While schools can be a powerful site of homelessness prevention, they are also a potential site of harm for many young people, particularly youth with disabilities and mental health struggles, youth from poverty, Indigenous youth, Black youth, and youth navigating homophobia and transphobia. However, youth see schools as an important site where homelessness prevention can happen. This suggests that while educational institutions have a long way to go in order to realize their potential, they should be an important part of prevention efforts. 

This blog will explore some of the ways that schools can contribute to homelessness prevention efforts based on findings from a participatory research project in Tio’tiá:ke/Montréal called Youth Action Research Revolution (YARR). 

Overview of Youth Action Research Revolution

To understand the ways that schools can prevent youth homelessness, it is important that we learn from the young people most impacted by educational disengagement, housing precarity, and systemic discrimination. 

Our research was carried out collaboratively and led by people with lived experience of homelessness, mobilizing a Youth Participatory Action Research (YPAR) approach. All phases of research were undertaken with a team of 6 university and community researchers, 5 of whom have lived and/or living experiences of homelessness. We spoke with 38 young people up to 3 times and asked about their experiences in schools, as well as other state institutions such as the child welfare, criminal justice, health and mental healthcare, and housing systems. 

What are youth saying? 

Almost all of the young people we spoke with shared experiences with schools as part of their educational trajectory. Many of these young people saw schools as a key place where their homelessness may have been prevented. 

According to our findings which emerged from working with youth with lived experience:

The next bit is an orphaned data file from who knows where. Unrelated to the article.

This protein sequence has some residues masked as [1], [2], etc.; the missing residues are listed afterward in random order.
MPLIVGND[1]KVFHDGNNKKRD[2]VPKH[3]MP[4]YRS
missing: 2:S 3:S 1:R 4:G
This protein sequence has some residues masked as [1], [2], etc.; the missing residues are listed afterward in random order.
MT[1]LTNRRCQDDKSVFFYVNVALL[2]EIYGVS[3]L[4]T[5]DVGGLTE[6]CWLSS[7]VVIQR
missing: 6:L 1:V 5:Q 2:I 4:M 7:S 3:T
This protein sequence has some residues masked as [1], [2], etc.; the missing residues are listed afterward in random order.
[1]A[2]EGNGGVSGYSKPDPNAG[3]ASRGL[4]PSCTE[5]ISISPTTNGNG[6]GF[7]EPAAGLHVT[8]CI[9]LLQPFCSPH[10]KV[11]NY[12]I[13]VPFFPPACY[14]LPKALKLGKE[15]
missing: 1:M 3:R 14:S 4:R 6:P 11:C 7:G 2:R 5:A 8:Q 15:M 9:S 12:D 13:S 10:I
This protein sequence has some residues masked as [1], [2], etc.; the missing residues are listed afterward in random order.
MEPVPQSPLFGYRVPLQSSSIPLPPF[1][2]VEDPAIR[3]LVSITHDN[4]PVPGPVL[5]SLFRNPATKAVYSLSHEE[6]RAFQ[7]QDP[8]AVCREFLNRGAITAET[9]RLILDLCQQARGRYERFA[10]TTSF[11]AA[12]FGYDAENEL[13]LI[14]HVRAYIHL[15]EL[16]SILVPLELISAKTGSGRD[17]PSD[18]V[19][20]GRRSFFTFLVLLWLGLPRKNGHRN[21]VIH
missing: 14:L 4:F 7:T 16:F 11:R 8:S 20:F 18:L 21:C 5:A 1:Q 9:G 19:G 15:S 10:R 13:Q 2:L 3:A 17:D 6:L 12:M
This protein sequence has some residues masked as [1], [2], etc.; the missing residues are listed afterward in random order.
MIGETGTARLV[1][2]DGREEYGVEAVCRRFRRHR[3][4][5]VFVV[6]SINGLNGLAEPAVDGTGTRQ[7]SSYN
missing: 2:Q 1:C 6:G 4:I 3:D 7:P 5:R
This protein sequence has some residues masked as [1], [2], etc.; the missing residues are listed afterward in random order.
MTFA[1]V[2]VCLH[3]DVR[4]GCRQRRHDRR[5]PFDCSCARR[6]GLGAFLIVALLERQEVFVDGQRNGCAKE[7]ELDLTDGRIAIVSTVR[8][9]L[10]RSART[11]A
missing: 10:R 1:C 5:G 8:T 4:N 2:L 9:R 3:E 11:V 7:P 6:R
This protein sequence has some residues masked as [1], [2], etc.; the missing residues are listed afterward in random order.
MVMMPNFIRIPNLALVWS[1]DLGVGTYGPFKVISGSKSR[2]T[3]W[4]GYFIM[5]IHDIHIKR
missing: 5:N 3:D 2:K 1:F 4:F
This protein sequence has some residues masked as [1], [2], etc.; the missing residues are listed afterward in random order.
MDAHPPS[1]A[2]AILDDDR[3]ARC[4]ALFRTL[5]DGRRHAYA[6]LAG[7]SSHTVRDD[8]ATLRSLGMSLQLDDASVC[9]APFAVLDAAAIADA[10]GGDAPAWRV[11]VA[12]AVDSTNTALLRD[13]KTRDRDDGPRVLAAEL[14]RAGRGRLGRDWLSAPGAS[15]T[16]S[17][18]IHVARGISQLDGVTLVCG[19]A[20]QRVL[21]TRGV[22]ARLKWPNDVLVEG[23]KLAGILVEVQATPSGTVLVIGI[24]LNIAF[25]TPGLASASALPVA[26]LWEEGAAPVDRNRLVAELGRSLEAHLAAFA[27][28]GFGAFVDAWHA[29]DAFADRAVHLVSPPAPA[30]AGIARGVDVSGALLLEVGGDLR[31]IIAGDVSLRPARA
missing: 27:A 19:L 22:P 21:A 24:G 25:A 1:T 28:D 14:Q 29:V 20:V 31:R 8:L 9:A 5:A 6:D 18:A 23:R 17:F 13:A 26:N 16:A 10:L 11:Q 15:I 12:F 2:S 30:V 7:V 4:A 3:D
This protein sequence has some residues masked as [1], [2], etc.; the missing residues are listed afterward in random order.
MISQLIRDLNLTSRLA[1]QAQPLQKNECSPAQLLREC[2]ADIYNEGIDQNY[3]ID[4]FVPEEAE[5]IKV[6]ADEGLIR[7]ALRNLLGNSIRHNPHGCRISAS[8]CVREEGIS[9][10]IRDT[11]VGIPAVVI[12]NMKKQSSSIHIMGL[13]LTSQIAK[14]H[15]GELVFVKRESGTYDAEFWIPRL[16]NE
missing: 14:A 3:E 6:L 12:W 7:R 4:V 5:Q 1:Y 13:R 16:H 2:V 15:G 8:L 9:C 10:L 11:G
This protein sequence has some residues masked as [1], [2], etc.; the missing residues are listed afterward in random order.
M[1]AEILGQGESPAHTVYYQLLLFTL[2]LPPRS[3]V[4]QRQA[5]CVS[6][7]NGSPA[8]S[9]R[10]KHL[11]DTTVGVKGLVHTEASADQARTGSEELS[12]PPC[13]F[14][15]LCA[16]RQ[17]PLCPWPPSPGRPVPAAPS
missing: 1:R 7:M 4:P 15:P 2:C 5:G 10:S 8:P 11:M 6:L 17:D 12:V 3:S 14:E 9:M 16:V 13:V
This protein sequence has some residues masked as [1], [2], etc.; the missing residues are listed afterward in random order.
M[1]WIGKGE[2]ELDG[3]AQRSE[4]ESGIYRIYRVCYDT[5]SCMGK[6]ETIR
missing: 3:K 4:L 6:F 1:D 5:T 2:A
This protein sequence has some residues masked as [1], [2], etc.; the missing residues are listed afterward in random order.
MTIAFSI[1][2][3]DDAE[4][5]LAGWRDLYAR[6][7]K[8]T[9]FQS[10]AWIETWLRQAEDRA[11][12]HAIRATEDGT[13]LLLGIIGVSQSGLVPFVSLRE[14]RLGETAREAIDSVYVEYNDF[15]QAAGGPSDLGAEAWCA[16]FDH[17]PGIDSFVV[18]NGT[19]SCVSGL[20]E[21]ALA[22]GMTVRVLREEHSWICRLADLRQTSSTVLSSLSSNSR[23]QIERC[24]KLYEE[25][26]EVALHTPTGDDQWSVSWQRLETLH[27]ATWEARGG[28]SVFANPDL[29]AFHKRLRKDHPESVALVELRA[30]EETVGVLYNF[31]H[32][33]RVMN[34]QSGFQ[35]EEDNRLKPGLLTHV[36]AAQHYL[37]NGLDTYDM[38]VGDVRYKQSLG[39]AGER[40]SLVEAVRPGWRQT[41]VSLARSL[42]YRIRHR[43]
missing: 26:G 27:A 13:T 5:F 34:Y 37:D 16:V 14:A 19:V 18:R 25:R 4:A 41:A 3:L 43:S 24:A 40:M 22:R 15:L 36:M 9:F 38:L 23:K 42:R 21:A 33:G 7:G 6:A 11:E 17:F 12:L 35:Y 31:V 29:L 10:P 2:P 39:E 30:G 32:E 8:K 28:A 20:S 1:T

• The symptoms of their homelessness and/or mental health struggles were often interpreted as “bad” behaviour by teachers and educational staff. For this reason, many of these youth developed a lack of trust in school staff and teachers, often grounded in intergenerational mistrust of educational institutions. Based on this finding, it can be assumed that even if interventions were available, students may not feel safe accessing them. In many cases, the only solution that young people knew was available was connection to child welfare systems or criminal justice systems, leading them to hide signs that they may be at risk of homelessness out of fear of being separated from their family or institutionalized. 
  • There is a significant disconnect between what schools imagine is happening (through policy and practice) and the real experiences of young people
  • Individual educators’ judgment was recognized as key to supporting young people and often seen as life-saving if executed at the right time to support youth. However, many youth shared that in their experience the unclear processes and murky avenues in accessing accommodations led to discrimination and stigma.
  • Frequently, youth shared that they felt like they were being misdiagnosed, or were unable to receive a diagnosis, for learning disabilities and mental health challenges, due to the cost of assessments or limited resources in schools. In many cases, these diagnoses were necessary to access academic and other accommodations.